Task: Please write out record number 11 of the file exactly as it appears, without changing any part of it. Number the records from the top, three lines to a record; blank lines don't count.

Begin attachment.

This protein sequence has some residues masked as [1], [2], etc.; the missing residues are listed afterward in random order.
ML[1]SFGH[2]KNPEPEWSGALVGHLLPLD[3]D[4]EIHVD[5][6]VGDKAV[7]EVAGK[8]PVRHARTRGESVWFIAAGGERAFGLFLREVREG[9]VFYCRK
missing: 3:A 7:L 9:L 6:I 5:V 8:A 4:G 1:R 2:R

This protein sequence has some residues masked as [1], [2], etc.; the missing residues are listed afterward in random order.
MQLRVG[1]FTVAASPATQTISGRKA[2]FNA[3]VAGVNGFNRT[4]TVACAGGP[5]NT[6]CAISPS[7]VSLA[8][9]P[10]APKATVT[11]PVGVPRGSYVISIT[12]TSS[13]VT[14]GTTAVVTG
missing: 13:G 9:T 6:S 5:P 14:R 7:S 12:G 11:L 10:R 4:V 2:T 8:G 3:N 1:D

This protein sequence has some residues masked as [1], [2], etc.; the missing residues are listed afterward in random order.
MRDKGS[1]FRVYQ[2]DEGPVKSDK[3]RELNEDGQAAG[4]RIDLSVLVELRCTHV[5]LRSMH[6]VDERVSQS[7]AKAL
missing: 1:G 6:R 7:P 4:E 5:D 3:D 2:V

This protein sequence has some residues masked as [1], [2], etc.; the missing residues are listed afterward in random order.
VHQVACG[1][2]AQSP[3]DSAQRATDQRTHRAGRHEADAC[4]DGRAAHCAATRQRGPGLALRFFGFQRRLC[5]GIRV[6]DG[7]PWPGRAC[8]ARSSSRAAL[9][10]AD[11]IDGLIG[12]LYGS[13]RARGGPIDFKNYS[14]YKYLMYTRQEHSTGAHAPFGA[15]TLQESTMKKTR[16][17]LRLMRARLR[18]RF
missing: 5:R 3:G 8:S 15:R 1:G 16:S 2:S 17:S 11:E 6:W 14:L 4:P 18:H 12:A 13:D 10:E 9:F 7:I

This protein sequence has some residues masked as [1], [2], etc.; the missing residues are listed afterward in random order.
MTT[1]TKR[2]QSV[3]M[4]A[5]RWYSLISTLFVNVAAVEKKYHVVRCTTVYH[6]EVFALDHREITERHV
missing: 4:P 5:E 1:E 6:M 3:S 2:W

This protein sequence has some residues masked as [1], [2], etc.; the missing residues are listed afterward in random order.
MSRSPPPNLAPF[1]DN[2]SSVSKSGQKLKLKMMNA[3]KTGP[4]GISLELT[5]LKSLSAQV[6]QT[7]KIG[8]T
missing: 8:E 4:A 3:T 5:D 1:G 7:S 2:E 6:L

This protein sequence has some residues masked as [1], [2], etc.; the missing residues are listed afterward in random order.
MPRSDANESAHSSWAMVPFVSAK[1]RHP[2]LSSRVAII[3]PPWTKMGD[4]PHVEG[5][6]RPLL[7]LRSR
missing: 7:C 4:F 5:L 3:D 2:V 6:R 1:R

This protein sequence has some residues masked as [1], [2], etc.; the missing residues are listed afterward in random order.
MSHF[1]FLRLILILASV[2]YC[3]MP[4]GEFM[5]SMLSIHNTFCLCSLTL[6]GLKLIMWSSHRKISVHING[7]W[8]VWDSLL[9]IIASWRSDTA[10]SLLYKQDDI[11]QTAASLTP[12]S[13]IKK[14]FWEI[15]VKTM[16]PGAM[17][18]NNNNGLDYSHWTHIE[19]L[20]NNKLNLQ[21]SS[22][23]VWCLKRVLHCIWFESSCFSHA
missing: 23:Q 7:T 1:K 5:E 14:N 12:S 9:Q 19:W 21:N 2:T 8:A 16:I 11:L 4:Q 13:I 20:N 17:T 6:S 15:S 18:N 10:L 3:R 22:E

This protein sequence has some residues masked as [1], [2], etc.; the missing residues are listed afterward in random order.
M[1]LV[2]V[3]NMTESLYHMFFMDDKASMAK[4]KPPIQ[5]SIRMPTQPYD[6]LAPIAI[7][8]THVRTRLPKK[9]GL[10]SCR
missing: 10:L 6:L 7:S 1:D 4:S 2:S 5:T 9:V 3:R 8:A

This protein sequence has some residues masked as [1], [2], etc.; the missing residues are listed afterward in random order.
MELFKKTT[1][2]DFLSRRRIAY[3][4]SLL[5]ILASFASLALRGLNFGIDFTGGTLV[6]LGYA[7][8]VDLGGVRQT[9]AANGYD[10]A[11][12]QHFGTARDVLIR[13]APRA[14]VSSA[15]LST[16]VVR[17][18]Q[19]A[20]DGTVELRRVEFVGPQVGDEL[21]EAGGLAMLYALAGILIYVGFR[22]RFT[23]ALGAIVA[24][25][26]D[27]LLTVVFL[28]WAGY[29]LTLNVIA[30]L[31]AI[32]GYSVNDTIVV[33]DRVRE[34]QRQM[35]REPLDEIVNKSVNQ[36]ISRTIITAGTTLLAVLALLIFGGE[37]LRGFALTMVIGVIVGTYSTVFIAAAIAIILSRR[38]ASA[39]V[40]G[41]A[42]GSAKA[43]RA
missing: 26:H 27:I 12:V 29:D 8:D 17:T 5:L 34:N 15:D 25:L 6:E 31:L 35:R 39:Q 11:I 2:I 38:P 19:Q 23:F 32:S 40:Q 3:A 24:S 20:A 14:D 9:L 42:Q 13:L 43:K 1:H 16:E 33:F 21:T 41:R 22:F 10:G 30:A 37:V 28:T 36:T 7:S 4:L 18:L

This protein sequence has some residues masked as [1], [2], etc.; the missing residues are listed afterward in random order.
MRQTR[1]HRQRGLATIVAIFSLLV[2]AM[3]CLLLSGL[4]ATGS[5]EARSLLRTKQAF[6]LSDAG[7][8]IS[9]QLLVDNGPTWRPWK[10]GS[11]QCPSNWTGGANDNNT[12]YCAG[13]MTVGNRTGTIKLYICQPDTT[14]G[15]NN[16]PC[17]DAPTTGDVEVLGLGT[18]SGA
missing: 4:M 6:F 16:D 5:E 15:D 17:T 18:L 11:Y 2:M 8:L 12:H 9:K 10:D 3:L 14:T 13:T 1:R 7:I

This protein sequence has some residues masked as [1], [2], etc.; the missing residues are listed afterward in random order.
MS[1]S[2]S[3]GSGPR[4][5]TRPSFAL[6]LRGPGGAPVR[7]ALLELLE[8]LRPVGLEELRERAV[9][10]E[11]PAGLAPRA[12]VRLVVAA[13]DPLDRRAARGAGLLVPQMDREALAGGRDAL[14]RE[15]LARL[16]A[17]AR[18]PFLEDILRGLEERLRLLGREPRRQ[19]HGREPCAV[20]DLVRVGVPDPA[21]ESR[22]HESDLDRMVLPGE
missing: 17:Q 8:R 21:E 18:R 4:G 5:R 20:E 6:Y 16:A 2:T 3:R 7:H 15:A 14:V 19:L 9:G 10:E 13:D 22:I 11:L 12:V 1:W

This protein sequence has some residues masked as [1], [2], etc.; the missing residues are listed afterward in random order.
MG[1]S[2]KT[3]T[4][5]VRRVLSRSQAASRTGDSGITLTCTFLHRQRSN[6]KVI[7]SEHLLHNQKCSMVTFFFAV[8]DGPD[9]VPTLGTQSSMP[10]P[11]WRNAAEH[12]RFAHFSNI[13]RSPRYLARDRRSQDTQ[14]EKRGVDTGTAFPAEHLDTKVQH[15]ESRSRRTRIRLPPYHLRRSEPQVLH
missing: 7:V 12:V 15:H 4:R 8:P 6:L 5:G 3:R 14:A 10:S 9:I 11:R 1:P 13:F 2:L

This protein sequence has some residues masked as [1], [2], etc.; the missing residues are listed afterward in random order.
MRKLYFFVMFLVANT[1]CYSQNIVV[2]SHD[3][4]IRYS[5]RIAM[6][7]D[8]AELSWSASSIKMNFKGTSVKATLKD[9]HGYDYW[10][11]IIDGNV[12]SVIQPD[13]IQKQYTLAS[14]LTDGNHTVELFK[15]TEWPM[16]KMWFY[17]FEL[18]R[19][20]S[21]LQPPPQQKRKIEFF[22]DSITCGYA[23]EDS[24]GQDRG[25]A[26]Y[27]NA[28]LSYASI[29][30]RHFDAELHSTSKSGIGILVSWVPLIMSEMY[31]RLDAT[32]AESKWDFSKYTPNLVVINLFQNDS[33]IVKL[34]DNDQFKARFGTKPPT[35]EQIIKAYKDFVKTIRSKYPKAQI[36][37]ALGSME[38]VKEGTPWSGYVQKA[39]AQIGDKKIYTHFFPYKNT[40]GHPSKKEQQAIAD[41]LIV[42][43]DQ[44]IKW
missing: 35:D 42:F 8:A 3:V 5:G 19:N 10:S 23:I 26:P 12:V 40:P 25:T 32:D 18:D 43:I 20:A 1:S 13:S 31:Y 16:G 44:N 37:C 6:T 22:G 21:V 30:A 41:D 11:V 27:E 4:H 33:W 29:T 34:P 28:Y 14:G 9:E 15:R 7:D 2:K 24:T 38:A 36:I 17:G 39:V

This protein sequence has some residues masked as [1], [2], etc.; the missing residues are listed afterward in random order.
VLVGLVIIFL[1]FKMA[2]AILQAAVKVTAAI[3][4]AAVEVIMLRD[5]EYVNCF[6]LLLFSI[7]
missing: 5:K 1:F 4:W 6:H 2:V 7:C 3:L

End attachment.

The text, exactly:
This protein sequence has some residues masked as [1], [2], etc.; the missing residues are listed afterward in random order.
MRQTR[1]HRQRGLATIVAIFSLLV[2]AM[3]CLLLSGL[4]ATGS[5]EARSLLRTKQAF[6]LSDAG[7][8]IS[9]QLLVDNGPTWRPWK[10]GS[11]QCPSNWTGGANDNNT[12]YCAG[13]MTVGNRTGTIKLYICQPDTT[14]G[15]NN[16]PC[17]DAPTTGDVEVLGLGT[18]SGA
missing: 4:M 6:F 16:D 5:E 15:D 17:T 18:L 11:Y 2:M 8:L 12:H 9:K 10:D 3:L 14:T 13:T 1:R 7:I